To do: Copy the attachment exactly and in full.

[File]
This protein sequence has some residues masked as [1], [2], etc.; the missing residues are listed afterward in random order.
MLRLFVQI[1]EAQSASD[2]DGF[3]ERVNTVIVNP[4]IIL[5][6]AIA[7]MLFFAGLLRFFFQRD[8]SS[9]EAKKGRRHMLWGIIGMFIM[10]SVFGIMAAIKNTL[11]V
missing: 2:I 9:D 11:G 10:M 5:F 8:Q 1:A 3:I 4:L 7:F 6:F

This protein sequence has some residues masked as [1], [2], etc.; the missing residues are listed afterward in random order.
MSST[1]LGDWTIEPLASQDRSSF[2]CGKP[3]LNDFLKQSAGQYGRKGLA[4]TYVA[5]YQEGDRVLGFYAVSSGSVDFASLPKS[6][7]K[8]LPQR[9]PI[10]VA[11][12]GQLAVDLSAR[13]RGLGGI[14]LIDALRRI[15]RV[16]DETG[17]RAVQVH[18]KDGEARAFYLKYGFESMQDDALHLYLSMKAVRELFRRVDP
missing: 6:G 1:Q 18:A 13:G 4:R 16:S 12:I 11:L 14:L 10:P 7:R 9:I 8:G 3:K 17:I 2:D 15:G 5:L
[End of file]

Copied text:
This protein sequence has some residues masked as [1], [2], etc.; the missing residues are listed afterward in random order.
MLRLFVQI[1]EAQSASD[2]DGF[3]ERVNTVIVNP[4]IIL[5][6]AIA[7]MLFFAGLLRFFFQRD[8]SS[9]EAKKGRRHMLWGIIGMFIM[10]SVFGIMAAIKNTL[11]V
missing: 2:I 9:D 11:G 10:M 5:F 8:Q 1:A 3:I 4:L 7:F 6:F

This protein sequence has some residues masked as [1], [2], etc.; the missing residues are listed afterward in random order.
MSST[1]LGDWTIEPLASQDRSSF[2]CGKP[3]LNDFLKQSAGQYGRKGLA[4]TYVA[5]YQEGDRVLGFYAVSSGSVDFASLPKS[6][7]K[8]LPQR[9]PI[10]VA[11][12]GQLAVDLSAR[13]RGLGGI[14]LIDALRRI[15]RV[16]DETG[17]RAVQVH[18]KDGEARAFYLKYGFESMQDDALHLYLSMKAVRELFRRVDP
missing: 6:G 1:Q 18:A 13:G 4:R 16:S 12:I 11:L 14:L 10:P 7:R 9:I 8:G 3:K 17:I 2:D 15:G 5:L